Kalanchoe uniflora (Stapf) Raym.-Hamet
Coral Berry, Coral Bells, Coral Bell Plant, Winter Bells, Trailing Kalanchoe
Bryophyllum ambrense, Bryophyllum uniflorum, Kalanchoe ambrensis, Kitchingia uniflora
Kalanchoe uniflora is an attractive epiphytic succulent with stems that are prostrate or climbing stems and rooting at the nodes. Leaves are fleshy, bright green, up to 1.4 inches (3.5 cm) long, and up to 0.6 inches (1.5 cm) wide. Flowers are bright red to red-violet, bell-shaped, and up to 0.8 inch (2 cm) long. It is rarely one-flowered, despite its name. In the vegetative stage, it resembles the epiphytic Peperomia rotundifolia.
USDA hardiness zones 10a to 11b: from 30 °F (−1.1 °C) to 50 °F (+10 °C).
How to Grow and Care
Kalanchoe care is minimal, but be cautious about light levels. Intense southern light can burn the tips of the leaves. Place pots in partial sun to light shade areas when growing Kalanchoes.
The flowering varieties are highly rewarding for their colorful and long-lasting flowers. They prefer bright, sunny locations, especially in the summer growing season. During the winter, consider a south-facing window. Water moderately throughout the summer and reduce watering in the winter. Let the soil surface dry out between waterings, and in the winter, the plant can almost dry out. Watch the fleshy leaves for signs of water distress. They prefer warmth. Don't let fall below 55 ºF (13 ºC). An ordinary potting soil mix is fine. Feed bi-weekly in the summer with a liquid fertilizer, or use slow-release pellets.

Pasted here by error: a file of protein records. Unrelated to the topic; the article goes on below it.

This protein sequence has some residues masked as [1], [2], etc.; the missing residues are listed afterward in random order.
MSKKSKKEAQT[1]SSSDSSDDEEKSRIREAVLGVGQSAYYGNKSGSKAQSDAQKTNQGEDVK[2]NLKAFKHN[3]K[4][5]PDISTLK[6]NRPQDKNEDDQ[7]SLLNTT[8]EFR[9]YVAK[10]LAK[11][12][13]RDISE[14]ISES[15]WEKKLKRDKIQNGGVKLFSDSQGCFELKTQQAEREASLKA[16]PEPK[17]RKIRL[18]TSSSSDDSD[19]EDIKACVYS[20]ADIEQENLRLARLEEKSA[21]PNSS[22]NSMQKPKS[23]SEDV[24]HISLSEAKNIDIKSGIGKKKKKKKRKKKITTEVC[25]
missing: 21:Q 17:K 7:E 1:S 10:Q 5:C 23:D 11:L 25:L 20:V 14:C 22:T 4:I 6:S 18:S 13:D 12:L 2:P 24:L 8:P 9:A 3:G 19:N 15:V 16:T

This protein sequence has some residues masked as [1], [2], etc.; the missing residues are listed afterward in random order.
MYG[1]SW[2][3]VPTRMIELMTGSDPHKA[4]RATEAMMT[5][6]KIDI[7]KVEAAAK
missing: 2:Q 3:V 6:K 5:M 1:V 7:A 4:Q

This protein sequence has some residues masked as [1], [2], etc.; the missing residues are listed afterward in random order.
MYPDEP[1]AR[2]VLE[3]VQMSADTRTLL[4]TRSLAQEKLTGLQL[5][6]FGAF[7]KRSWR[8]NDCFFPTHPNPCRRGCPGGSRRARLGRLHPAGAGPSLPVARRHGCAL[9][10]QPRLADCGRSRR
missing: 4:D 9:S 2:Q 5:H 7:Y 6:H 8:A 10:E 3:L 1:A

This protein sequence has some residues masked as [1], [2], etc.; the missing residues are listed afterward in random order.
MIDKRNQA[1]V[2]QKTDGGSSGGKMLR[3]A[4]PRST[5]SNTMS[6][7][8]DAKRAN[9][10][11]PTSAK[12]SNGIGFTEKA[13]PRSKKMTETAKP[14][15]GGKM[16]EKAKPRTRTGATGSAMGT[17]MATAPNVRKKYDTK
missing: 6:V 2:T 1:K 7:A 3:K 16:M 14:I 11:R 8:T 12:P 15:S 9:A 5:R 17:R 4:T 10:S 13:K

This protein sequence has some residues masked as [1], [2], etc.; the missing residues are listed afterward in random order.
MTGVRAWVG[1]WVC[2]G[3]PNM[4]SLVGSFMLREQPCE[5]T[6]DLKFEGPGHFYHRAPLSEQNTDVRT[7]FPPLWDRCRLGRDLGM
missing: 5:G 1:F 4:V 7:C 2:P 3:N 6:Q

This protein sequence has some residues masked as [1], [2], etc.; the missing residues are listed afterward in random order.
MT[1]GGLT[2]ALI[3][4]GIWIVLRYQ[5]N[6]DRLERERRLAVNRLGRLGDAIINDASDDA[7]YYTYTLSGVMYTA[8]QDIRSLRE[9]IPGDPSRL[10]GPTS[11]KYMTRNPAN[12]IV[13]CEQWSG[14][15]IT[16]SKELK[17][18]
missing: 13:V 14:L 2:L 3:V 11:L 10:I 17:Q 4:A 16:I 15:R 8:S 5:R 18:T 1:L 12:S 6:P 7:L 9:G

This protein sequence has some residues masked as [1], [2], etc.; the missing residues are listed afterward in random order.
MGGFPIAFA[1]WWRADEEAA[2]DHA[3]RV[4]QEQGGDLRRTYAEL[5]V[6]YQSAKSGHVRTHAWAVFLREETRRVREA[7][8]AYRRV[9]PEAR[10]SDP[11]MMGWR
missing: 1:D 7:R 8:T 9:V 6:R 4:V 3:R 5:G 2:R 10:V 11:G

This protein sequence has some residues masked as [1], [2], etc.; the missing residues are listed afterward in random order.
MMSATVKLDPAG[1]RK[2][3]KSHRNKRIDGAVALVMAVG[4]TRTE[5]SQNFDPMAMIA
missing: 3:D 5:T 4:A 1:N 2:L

These small plants require repotting every few years. When repotting, take additional care in handling as the leaves are somewhat brittle and can snap easily. Clay pots work exceptionally well for planting Kalanchoes. Ensure pots can drain well, and saucers can empty easily.
Learn more at How to Grow and Care for Kalanchoe.
Kalanchoe uniflora is native to Madagascar.
- Back to genus Kalanchoe
- Succulentopedia: Browse succulents by Scientific Name, Common Name, Genus, Family, USDA Hardiness Zone, Origin, or cacti by Genus
Subscribe now and be up to date with our latest news and updates.